We’ve been getting organized trying to get our house ready to be listed. Since my studio is in our house, some of my responsibilities have been to repaint my studio walls, box up items we’ll be taking with us to Charleston, and throw out anything that we don’t want to take.
I had hundreds of Maine photographs in boxes that I’ve culled through. I’ve reduced the number of boxes significantly, trying to keep only the very best images. You never know when someone might ask, “Will you paint me a Maine scene?”
I’ve thrown out my pastels (chalk), which I haven’t used since college! Along with the pastels went the India ink. My old easel went to the recycling center.
Old etchings, drawings, and paintings which didn’t stand up over time are now gone!
All along the way we’ve been good about having my work photographed and chronicled by title, completion date, date of sale, etc…
In the old days we’d pay around $125 a pop to have professional photographers photograph each painting. They would in turn give us both 35mm slides and 4 x 5 color negatives. The 4 x 5 negatives were the best way to record the tiniest of details in a painting, in case you ever wanted to reproduce the painting on a large scale for print purposes.
So we have a number of boxes of 35mm slides, 2 ¼ inch negatives, 4 x 5 negatives, and photographs of my paintings for record purposes.
The other day we were going through them, reminding ourselves what’s in all the boxes.
To our surprise we came across a number of negatives of paintings I hardly remember painting! That’s when you know you’ve been painting for a long time. This all happened to coincide with me turning 60 and hitting the 25 year mark of painting.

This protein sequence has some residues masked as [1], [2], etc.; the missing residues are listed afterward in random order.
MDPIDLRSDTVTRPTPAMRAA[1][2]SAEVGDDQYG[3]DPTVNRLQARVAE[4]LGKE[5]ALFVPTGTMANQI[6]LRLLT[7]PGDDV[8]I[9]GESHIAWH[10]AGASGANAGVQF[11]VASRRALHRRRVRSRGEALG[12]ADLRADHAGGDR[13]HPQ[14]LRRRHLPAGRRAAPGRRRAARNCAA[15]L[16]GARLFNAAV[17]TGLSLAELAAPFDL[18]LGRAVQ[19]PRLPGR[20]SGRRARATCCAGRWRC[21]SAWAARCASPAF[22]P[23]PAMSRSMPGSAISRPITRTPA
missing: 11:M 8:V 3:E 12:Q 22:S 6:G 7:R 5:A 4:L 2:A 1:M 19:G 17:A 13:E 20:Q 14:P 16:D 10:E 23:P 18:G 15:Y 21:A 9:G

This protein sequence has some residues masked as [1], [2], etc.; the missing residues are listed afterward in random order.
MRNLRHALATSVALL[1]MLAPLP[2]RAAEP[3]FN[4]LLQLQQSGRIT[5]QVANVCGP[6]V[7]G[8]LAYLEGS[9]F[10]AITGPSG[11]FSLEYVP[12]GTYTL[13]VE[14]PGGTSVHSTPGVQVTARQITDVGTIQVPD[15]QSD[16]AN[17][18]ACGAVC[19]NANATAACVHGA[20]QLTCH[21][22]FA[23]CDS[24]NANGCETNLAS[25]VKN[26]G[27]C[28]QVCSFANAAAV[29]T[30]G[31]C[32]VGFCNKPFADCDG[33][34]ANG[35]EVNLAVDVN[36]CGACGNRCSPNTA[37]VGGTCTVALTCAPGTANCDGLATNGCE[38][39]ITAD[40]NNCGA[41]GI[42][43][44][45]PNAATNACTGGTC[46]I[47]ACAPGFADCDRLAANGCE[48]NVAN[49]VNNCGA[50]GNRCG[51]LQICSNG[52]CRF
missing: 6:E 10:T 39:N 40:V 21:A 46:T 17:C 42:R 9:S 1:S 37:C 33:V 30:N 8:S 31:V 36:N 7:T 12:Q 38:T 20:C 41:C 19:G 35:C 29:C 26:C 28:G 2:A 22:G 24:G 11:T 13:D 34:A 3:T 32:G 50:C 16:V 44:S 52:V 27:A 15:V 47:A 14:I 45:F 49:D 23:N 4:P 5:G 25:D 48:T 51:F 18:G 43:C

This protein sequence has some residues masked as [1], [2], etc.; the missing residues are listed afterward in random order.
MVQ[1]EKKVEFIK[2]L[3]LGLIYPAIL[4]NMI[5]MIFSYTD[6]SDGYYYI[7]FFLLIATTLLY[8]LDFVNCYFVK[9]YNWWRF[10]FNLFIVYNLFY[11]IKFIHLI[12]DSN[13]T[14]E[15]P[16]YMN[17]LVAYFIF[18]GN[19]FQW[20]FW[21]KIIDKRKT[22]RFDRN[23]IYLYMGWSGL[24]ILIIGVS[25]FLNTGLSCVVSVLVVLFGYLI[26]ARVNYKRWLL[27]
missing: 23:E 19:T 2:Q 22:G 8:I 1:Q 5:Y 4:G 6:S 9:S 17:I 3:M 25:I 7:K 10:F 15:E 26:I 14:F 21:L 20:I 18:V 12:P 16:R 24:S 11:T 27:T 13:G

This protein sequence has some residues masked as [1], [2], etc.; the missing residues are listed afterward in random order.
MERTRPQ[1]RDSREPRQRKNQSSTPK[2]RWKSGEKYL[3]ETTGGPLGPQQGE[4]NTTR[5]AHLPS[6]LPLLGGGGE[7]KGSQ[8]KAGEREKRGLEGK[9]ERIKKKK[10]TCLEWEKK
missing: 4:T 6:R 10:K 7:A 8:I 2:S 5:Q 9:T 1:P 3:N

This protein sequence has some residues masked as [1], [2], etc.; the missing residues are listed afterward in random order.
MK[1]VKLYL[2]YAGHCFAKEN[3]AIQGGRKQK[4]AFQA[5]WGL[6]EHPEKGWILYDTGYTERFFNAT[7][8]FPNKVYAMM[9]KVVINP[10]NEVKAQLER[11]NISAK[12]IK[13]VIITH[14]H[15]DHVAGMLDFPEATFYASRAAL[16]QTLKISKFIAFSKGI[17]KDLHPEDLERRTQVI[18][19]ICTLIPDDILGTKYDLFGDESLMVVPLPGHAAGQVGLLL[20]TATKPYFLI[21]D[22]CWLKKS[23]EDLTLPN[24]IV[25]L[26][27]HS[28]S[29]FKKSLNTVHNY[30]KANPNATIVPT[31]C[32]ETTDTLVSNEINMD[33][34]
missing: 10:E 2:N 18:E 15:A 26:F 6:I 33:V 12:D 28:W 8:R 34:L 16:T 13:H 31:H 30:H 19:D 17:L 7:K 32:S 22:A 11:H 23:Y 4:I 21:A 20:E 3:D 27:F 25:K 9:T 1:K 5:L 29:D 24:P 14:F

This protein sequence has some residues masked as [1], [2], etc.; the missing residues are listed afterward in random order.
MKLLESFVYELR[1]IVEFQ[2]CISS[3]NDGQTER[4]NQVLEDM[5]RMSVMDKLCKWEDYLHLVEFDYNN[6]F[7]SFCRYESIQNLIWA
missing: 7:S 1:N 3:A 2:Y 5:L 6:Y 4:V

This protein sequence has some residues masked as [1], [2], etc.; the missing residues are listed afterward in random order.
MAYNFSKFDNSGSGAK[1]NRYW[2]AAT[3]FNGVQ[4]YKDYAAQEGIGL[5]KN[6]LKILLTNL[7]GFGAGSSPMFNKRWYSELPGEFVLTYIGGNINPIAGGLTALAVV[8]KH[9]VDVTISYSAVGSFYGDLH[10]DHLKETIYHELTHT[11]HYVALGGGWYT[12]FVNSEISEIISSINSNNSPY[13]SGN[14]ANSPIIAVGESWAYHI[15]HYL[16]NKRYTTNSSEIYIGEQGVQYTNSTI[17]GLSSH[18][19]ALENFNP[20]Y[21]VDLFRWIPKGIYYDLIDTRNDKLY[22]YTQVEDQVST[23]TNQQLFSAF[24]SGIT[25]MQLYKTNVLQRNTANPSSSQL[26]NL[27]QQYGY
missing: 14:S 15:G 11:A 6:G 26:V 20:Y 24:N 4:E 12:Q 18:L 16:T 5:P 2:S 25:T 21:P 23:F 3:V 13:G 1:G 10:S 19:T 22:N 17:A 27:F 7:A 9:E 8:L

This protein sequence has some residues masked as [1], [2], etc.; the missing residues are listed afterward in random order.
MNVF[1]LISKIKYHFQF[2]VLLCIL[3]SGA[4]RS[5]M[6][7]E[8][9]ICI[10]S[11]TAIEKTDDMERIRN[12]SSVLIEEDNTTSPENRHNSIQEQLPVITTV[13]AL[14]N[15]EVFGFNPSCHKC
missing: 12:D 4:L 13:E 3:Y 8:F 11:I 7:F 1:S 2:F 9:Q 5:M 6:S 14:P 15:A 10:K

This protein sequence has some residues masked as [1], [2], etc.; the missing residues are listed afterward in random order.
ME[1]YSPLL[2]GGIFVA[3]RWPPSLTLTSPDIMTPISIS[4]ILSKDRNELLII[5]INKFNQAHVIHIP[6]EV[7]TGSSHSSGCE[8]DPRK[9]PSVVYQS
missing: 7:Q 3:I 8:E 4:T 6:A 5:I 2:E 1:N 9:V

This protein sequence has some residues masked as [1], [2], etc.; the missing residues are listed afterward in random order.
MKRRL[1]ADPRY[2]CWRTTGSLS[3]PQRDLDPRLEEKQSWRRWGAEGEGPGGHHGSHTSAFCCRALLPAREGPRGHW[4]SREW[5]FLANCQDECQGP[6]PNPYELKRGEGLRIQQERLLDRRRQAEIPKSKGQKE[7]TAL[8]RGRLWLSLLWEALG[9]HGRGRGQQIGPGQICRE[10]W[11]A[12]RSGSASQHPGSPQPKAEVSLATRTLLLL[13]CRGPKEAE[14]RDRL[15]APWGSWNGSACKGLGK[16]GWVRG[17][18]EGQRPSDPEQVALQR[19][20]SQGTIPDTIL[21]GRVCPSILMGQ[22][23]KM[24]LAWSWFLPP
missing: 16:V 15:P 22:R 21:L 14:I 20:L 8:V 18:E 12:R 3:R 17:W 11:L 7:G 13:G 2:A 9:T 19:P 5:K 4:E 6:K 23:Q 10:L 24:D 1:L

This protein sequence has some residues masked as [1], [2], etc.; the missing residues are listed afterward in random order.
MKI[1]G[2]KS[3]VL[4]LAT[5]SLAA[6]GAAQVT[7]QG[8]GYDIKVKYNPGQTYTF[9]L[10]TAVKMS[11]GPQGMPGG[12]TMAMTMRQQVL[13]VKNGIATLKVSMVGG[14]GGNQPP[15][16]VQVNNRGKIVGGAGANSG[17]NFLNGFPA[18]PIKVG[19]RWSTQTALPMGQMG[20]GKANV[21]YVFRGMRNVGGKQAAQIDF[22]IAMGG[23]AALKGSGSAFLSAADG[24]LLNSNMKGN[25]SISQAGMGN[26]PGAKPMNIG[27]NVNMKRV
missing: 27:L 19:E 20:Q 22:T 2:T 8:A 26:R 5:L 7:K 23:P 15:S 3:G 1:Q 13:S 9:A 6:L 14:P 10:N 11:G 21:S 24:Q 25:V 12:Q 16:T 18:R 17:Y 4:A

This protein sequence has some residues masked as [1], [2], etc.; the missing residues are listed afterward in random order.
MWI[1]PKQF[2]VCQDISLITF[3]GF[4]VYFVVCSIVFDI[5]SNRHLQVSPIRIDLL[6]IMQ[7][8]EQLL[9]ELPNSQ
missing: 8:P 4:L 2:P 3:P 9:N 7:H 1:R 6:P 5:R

I know forgetfulness and loss of memory is part of getting older, but how does one forget painting something that probably took a month or more to paint? That’s scary!!! ☺
I was really hoping to share these paintings with you, but that will have to wait for another blog. Turns out that along the way we have gone digital. I started photographing my own artwork and 35mm and 4 x 5 negatives are no longer necessary. Along with them going by the wayside, so did the need for my Epson negative scanner. After storing it for years in the attic, I finally gave it away thinking, “we’ll never use it”.
Now I find myself researching scanning color negatives and how best to do it without spending a bundle, in order to see my own paintings on a large scale.
One painting we rediscovered in 4 x 5 negative format was of the Baltimore Orioles stadium scoreboard featuring a tribute to Cal Ripken. If memory serves me correctly, I believe the painting was to be a gift to Cal Ripken from MBNA, where I was the artist in residence. Several others were of office buildings that were special projects. They weren’t for MBNA quarterly report covers so the negatives were put in storage, and the images weren’t to be seen again until we just discovered them in the box.
Out of sight, out of mind!
So if you’re interested in seeing the lost Beebe paintings please check back soon. ☺ I might try and jimmy-rig our printer/scanner to copy the negatives. It’s either that or take them somewhere to have them scanned, or buy a new scanner. It’s always something!
Mistakes like getting rid of a perfectly good (albeit dated) scanner brings back the, “You never know when you might need something pack rat in me”. Now I wonder, should I continue to hold onto my old Pentax K1000 film camera and two lenses or is digital here to stay??? ☺
Thank you for reading my journal and for your interest in my art. Whenever I get big blocks of free time again, I’ll get back to painting. It’s hard to be away from the easel for so long but the de-cluttering does feel good! ☺